12v outdoor vs 110v outdoor vs OUCH!

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Old 05-20-02, 01:37 PM
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BobCrane
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Question 12v outdoor vs 110v outdoor vs OUCH!

Please help my feeble mind.

The 12v systems advertise better safety for people and less power req than a 110v system.

However, if I do the math, won't a 50 watt 12v light require 4 amps of power vs. a 50 watt 110v requiring 500 milliamps? Or am I doing something wrong with the math.

I understand that 12v is not going to get a hold of you like 110, but high current in whatever state is gonna knock your socks off.
 
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Old 05-20-02, 03:47 PM
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The two good parts of 12V lighting vs 120V is the transformer and the transformer.
1st, the transformer significantly reduces current let through to the cirucit during a fault by it's internal impedance.
2nd, the transformer reduces the voltage to the circuit. Current equals voltage divided by resistance. So the lower the voltage, the lower the current. Hense, somewhat safer.
In the right situation, I beileve the 12V lighting could give you a good hurt, anyway.
Keep in mind that you could put you tounge across a 9V battery and survive (not burn your toungue), for similar reasons.
 
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Old 05-20-02, 06:28 PM
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Wgoodrich
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Power and volts are the same thing.

Less amps used whether 110 volt or 12 volts through a transforemer equals less lumen output experienced.

If you are looking for safety from shock install a GFI protective device on your 120 volt lighting.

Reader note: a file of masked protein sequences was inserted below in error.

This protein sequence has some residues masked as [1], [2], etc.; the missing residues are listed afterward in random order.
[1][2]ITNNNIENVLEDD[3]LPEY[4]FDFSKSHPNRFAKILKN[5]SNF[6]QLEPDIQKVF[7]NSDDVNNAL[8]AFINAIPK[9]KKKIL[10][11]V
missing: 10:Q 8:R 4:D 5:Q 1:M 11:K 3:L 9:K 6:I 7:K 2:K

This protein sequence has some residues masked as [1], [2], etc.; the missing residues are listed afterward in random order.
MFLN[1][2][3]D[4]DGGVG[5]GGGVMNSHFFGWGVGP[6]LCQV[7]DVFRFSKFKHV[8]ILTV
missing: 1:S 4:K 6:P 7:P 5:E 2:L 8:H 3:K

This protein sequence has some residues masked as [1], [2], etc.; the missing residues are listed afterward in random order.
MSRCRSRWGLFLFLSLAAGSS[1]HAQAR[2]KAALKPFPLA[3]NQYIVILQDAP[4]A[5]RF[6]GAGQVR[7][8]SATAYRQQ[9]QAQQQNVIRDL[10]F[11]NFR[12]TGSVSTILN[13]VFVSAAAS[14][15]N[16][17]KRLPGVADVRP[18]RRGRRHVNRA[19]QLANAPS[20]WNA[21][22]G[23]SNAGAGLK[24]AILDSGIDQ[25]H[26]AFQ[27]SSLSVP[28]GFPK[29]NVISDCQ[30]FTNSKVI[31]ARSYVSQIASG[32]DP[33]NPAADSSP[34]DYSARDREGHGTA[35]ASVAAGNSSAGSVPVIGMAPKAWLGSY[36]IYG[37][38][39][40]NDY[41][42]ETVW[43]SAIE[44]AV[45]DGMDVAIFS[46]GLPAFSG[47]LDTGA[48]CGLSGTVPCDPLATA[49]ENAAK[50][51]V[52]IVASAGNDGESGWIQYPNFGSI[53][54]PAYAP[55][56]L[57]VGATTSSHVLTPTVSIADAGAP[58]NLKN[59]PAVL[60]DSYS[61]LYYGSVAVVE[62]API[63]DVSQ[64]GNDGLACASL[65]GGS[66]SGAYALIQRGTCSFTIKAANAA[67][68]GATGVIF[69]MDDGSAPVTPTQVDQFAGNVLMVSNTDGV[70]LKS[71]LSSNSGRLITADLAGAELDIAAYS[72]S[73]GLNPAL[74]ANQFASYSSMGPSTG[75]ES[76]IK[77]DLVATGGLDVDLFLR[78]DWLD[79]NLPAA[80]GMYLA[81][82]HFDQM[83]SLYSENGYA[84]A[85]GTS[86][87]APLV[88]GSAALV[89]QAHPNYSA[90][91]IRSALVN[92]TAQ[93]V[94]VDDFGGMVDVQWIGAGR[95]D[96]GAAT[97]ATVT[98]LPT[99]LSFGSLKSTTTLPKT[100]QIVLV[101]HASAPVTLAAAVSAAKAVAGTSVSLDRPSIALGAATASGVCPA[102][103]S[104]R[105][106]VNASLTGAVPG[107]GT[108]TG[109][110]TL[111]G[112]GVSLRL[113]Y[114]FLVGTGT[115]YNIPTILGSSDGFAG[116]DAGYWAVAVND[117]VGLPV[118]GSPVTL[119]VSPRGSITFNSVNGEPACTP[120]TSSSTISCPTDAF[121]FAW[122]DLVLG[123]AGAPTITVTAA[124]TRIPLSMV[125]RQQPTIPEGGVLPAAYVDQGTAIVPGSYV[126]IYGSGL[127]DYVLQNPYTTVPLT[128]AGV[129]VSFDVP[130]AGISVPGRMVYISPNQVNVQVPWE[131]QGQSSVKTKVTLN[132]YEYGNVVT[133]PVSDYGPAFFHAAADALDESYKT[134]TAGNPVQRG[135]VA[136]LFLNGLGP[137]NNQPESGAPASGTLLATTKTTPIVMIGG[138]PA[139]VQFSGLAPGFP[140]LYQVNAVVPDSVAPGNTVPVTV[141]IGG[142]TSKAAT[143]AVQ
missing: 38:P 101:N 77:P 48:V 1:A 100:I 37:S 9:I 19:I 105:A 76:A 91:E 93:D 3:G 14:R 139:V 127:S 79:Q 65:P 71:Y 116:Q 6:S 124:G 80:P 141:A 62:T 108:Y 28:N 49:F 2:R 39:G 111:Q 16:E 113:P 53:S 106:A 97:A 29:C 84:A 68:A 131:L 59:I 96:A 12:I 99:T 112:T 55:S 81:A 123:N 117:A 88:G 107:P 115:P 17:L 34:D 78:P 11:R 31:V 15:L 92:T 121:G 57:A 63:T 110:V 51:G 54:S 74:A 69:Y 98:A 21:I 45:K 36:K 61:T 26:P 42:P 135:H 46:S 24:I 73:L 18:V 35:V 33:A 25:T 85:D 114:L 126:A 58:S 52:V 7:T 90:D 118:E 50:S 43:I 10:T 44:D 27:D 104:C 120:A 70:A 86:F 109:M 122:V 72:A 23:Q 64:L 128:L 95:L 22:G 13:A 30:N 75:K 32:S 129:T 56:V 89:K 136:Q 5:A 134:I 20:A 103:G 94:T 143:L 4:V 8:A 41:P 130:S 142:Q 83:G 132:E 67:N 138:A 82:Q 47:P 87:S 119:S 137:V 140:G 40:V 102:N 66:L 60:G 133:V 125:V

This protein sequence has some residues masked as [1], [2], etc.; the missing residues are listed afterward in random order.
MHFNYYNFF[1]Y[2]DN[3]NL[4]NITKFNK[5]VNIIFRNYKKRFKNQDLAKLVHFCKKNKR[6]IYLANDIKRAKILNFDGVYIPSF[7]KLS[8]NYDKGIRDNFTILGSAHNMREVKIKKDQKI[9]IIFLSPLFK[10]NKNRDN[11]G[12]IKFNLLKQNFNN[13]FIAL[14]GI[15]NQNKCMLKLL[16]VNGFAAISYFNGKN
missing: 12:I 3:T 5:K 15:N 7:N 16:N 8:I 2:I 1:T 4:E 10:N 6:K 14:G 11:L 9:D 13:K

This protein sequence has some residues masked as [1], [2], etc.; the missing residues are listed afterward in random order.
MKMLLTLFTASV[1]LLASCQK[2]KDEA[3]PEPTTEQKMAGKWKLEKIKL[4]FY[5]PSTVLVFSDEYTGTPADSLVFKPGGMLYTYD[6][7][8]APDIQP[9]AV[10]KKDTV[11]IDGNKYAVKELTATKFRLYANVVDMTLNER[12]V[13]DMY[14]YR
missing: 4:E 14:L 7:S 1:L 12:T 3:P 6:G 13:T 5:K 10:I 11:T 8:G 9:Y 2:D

If you install 12 volt system you are limited to excessive distances and to excessive light output limited by the ability of the transformer to carry much more that 10 watts per light bulb where 120 volts can go longer distances and limited to up to 20 - 100 watt bulbs depending on the watt rating of your light fixture watt rating.

GFI protection should help with your safety concerns.

Good Luck

Wg
 
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Old 05-20-02, 06:41 PM
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First let's clarify your terminology:

50 Watts is power
12 volts or 120 volts is voltage
4 amps or 110 milliamps (mA) is current

You are correct in one sense: 4 amps of current flowing through your body would give you quite a jolt (most likely fatal). However, there is no way 12 volts is going to push that much current through your body.

Why?

Resistance. The 12 volt transformer can push 4 amps through a 50W light because the light has a resistance of 3 ohms. The resistance of an electrical path through your body is dominated by the resistance of your skin. Dry skin has a very high resistance of several hundred kohms (several hundred thousand ohms) so that even 120V causes a shock but far less than fatal current. When wet, your skin resistance falls to about 1000 ohms, so the 120V allows 120 mA (70 mA will interfere with breathing, 100 mA will cause fatal heart fibrillation), but 12V still allows only 12 mA. Shocking, but not dangerous.

Note: your skin is rarely completely dry, so the 100+ kohm number cited above is unusual. 20 kohm is frequently used as an "average" skin resistance.
 
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Old 05-20-02, 06:42 PM
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Power and volts are the same thing
Say what? I realize Wg that we sometimes take license with the truth in order to simplify things, but this goes a bit too far.
 
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Old 05-21-02, 05:39 AM
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BobCrane
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Thank you for all of your replies. Never factored in resistance of body vs bulb for safety.

Thanks also to the person who put some definitions with my terminology. One or two of the answers implied some confusion. :)

Bob
 
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